macOS 11 is coming, says the body language

Desmond Morris didn’t invent body language, but he promoted its wider understanding in his book Manwatching: A Field Guide to Human Behaviour (1978). Bear in mind that this was almost forty years ago, when it was still acceptable to use the term man to include humans of all genders. For the record – and for a scientist and surrealist painter whom I greatly admire – I should point out that his 2002 sequel was more appropriately named Peoplewatching: The Desmond Morris Guide to Body Language.

I eagerly look forward to someone writing its sequel about corporate body language, as there is so much on display in the opening Keynote Address in Apple’s annual developers’ conference, WWDC, that it is not always easy to know where to begin. As usual, some of the most important announcements this year were not made on stage at all, nor even referred to by the succession of rabble-rousing presenters, but let out quietly while all that front was going on.

I refer of course to the new file system which Apple has just released in test form, puzzlingly called Apple File System, but known by the initials of APFS.

First we need to untangle the name. Clearly Apple want to call it the Apple File System, which would abbreviate to AFS, but those initials are already taken by the Andrew File System, a fairly unusual distributed file system which was developed at Carnegie Mellon University, and has in the past been supported on Macs. Perhaps the meaning of the P will be unveiled when it is released, as being Personal or Protected.

With the great majority of Apple’s products using only Flash/SSD storage, now is the time to replace a creaky old file system designed for small, slow hard drives with something optimised for large, fast Fusion and SSD storage. Among its other main features are the elimination of traditional partitions, so that any given APFS volume can grow and shrink as it needs, robust crash protection without the overhead of journalling, and whole-disk encryption without the overhead of File Vault. It is designed for today’s devices, and to provide a firm base for future Apple operating systems from watchOS up to macOS.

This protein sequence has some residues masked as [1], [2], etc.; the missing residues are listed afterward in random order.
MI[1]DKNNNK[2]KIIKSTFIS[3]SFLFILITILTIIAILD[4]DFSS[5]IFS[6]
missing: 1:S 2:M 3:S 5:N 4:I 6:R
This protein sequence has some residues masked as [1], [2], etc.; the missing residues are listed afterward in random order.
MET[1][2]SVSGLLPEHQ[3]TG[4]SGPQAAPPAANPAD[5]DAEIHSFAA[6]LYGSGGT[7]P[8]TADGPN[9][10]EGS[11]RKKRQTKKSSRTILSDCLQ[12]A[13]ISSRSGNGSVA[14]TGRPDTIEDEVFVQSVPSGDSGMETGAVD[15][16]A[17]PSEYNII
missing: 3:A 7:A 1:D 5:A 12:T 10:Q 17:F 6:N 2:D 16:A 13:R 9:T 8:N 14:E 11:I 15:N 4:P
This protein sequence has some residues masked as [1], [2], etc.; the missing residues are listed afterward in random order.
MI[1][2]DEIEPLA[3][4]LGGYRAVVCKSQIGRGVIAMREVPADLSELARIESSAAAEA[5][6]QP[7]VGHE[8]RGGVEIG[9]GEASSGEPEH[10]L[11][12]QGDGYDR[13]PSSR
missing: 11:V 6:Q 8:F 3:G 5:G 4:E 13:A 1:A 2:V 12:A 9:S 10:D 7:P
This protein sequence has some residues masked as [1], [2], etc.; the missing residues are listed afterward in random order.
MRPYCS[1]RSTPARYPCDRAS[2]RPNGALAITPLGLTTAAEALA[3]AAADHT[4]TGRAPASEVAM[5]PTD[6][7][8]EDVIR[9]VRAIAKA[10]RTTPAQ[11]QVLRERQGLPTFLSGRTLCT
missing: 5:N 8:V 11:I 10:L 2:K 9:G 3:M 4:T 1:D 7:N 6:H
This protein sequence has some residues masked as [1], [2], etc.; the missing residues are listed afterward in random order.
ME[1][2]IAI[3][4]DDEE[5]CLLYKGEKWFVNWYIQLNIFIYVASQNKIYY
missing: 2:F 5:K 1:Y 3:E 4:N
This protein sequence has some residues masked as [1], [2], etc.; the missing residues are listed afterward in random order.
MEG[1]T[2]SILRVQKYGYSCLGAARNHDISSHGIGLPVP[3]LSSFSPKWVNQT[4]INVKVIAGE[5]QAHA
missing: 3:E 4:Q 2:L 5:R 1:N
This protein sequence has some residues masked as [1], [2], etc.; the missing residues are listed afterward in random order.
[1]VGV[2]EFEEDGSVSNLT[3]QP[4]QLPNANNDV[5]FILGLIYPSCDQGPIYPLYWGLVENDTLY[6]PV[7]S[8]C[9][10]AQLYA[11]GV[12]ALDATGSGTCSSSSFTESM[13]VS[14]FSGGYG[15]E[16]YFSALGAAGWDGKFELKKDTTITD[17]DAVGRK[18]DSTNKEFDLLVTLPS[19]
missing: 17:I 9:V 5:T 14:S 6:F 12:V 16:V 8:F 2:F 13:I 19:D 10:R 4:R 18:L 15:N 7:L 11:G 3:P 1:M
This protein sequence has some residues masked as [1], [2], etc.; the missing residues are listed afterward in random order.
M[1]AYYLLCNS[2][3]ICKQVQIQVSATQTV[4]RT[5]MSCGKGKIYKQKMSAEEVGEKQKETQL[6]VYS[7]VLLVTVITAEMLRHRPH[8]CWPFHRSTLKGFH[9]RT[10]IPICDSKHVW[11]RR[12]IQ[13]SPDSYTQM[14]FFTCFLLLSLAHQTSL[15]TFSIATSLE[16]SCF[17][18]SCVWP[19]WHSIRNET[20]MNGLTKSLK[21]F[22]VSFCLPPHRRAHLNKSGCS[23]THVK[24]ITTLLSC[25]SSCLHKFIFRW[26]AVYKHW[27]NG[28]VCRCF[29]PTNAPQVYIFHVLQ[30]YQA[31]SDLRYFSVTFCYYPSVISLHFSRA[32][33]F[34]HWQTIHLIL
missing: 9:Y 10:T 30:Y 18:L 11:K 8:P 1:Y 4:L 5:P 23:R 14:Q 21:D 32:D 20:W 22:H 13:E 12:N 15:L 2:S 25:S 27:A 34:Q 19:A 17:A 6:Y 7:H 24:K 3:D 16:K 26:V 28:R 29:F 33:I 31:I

Apple’s Extended File System, HFS+, has served us well over far too many years. Sadly it is now getting in the way of operating system progress, and APFS promises to be an excellent way ahead. It is not, though, just part of the normal progress of what we should now call macOS. Just as that rebranding is another phrase of body language, to prepare us for macOS 11, so is APFS.

It would have been unconscionable for Apple to have pressed ahead with macOS 11 without a new file system. APFS is the first and vital step along the road to a completely new operating system for Macs, iOS devices, and the rest of the ecosystem.

We have been given other clues in more overtly articulated sections of the WWDC Keynote. Apple sees our Macs, iPhones, iPads, watches, AppleTVs, and IoT devices as being integrated from the word go. Instead of sharing documents between your iPhone and your Mac using the cumbersome intermediary of iCloud, Apple sees iCloud’s successor (still in the clouds) as bringing them all together, sharing storage wherever you and they might be.

To make that work, macOS 11 is being engineered with security at its heart. Schemes such as Gatekeeper and SIP are afterthoughts clagged onto a kernel which still harks back to Mac OS X 10.0. Each time that Apple closes a loophole in them, another one (or two) are found, ready to exploit.

This is going to have some issues with users, of course. At present, it is not difficult to run software which is unsigned. Those days are numbered, although there will probably remain some more convoluted methods of doing so even in macOS 11. Apple is keen to drag developers back to the App Store, and has found several ways of expressing its encouragement already. This is not just about making more money, much more about moving macOS closer to the protection of a walled garden that is iOS.

We are about to discover that some perhaps less than compelling devices, such as the  watch, become a whole lot more attractive once they have become authentication peripherals.

Under Apple’s current timetable, APFS is now in public testing, aiming for a final release some time in 2017. Whether that will coincide with macOS 10.13 I do not know, but suspect that Apple will want a year or so ironing out any remaining bugs before aiming to release macOS 11 in 2018.